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Memorial to Dr. Martin Luther King Jr., Central Park, New York City, 1968

This installation of over forty photographs examines the history and legacy of the civil rights movement. Iconic prints drawn from the High Museum’s celebrated collection demonstrate the power and potency of photography during that significant era, while contemporary works point to the ongoing struggle for equal rights.

Taking its title from Dr. Martin Luther King Jr.’s final speech before his assassination in 1968, “A Fire That No Water Could Put Out” reflects on the fiftieth anniversary of this tumultuous year in American history. Following his death in Memphis, Dr. King’s enormous funeral procession through Atlanta took over the city’s streets with thousands of heartbroken Americans who gathered to celebrate his life and legacy. While his assassination is often described as the closing bookend on the civil rights movement, activism across the intervening fifty years has proven that the movement for racial equality and justice in the United States is not a finished story.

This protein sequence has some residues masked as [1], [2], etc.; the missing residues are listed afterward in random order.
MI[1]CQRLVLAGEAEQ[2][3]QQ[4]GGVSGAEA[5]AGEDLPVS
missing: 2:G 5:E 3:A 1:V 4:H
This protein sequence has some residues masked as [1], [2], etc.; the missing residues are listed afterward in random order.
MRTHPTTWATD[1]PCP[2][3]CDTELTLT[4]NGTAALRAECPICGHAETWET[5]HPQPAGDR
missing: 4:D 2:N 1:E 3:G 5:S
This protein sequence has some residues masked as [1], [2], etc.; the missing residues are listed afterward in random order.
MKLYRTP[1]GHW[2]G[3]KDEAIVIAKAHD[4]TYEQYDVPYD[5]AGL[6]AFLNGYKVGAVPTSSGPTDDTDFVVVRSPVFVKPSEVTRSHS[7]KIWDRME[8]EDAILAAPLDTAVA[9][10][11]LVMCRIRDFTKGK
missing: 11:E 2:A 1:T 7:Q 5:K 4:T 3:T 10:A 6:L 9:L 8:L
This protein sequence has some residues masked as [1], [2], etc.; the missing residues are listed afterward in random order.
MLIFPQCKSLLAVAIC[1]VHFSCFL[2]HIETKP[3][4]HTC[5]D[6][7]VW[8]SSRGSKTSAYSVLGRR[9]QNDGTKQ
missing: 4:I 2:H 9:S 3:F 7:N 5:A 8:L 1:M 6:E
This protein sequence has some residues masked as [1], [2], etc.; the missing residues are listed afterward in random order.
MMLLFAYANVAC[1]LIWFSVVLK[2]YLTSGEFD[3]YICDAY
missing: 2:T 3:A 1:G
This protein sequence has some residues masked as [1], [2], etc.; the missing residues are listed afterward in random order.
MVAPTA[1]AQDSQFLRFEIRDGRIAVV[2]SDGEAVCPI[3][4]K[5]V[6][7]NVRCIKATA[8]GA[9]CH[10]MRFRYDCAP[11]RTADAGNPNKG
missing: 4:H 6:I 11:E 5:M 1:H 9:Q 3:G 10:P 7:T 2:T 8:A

Through some of the most powerful images from the High’s significant collection of civil rights photography, this installation underscores how photography can chronicle and even shape history. Historical works, including several recent acquisitions, are juxtaposed with contemporary photographs that speak to the past’s reverberations into the present and future. The installation is arranged into three sections: the era of Dr. King’s leadership, the year of his death, and contemporary reflections on the civil rights movement’s enduring legacy. These artworks demonstrate the wide range of artistic responses to the movement, from photojournalism to conceptualism, from tender portraits to charged landscapes.

*On view through April 29, 2018

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